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What I Think About Ink

“So take the photographs and still frames in your mind…hang it on a shelf in good health and good time. Tattoos are memories and dead skin on trial…for what it’s worth; it was worth all the while”

-Green Day “Good Riddance/Time Of Your Life”

I once read that the world is divided into two kinds of people: Those who have tattoos, and those who are afraid of people with tattoos. I don’t know where the quote originated from but I must say I categorically disagree. Really, who could fear little ol’ me?

I love a good tat; always have…even before tattoos became mainstream. I absolutely look at it as body art and I think that most are fantastic. I always knew, if I got a tattoo, it would be a shark. I’ve always been fascinated by them thanks to my dad, the movie Jaws, and Jacques Cousteau. So I often indulged my inner badass and fantasized about what my tattoo would look like, what it would mean, and most importantly, where I would put it. A tramp stamp is great but they just don’t age well.

I wanted one when I turned thirty but was so bleary-eyed as a young mom with my two little ankle-biters clinging to me 24/7 there was never time. Back in those days I was lucky to get a shower, never mind finding the time to go to a tattoo parlor. So I pushed it off until I was thirty-five…by then, I was heading back into the work-force full time and the timing was just off. I made a promise to myself-when I turned forty I would finally do it and at forty I did. But at forty it meant more, because now it was at the top of my bucket list. It was more important to me then because I HAD a bucket list. It was more important to me then because I was one year out of my cancer treatment. I’ve always known life was short but now the reality was that MY life was short…and I had better start living because you never know if there will be a tomorrow.

What my ink says about me. Well, there are no cutesy hearts, flowers, or cartoon characters. Mine are inspirational and a testament to my toughness. I tend to put them on the areas of the body that are considered the most painful to tattoo; a tribal black shark curled around my left anklebone is not just an homage to my dad, sharks have always survived, thrived, and adapted for billions of years. Running the length of outside of my left foot is the Latin phrase “fluctuat nec mergitur” which translates to “she was tossed by the waves but she did not sink.” It’s an old naval phrase, the motto of the city of Paris, and a true reflection of all that I have survived. And last year, on the inside of my right wrist I put a modified set of wings with a looped ribbon laced between them. I always said when I made my fifth cancerversary, I would get my ‘wings of freedom,’ and I thought I had…until about nine months ago.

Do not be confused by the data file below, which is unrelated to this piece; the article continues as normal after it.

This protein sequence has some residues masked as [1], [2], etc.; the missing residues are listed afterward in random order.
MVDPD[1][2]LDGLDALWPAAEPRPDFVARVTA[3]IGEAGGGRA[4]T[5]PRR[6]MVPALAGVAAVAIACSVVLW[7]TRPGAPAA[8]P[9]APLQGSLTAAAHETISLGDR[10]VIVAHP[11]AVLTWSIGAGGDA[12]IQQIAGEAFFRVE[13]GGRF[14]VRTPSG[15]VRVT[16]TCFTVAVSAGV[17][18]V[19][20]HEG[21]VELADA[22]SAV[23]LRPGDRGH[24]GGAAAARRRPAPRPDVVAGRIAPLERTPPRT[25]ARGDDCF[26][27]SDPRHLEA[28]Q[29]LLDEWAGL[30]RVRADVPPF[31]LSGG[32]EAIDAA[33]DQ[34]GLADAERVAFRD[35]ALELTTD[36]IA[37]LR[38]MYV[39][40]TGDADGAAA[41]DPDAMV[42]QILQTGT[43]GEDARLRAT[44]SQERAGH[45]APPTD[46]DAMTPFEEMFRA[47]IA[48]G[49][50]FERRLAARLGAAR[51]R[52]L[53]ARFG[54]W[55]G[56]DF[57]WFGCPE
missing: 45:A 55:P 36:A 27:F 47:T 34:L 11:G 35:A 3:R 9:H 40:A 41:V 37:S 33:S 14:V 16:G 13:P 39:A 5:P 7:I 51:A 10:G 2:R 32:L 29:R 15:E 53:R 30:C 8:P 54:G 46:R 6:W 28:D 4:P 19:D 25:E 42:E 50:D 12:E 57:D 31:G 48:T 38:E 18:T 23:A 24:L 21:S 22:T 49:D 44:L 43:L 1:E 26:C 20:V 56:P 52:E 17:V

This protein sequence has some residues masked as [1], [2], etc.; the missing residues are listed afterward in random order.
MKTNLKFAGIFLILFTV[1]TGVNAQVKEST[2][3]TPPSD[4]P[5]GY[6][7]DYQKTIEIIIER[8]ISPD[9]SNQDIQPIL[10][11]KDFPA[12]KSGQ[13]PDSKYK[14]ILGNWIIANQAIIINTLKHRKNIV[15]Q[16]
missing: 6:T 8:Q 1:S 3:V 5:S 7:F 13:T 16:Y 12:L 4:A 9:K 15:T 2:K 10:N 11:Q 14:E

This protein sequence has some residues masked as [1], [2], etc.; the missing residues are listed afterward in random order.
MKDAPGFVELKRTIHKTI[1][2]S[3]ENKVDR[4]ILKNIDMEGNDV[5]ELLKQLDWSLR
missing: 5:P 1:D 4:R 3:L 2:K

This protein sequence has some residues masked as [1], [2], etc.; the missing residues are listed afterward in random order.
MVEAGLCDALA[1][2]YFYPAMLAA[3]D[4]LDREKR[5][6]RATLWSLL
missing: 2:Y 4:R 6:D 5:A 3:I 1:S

Now, as I come up on my new first cancerversary I have decided to do something more reflective. A line from the Beatles song “Let It Be.” So somewhere on my body, during the month of October I will have 'There will be an answer, let it be' etched permanently. It’s a song I always loved and I line I frequently thought of during my treatments. I’d like to believe that while I may not understand right now why I am going through this, someday I will.

I’m proud of, and often amazed by, how well my body has healed. In saving my life, my doctors have left behind many scars. Markings I never asked for nor did I want. “Tattoos are memories” and it became very important for me to put marks on my body that I chose. And while I agree that “scars are tattoos with better stories” I feel more empowered sitting in the chair listening to the droning buzz of the tattooing gun than I do knocked out cold on an operating room table. My tats have become a roadmap of my life-reminding me of where I have been, how far I have come, and where I’ve yet to go.

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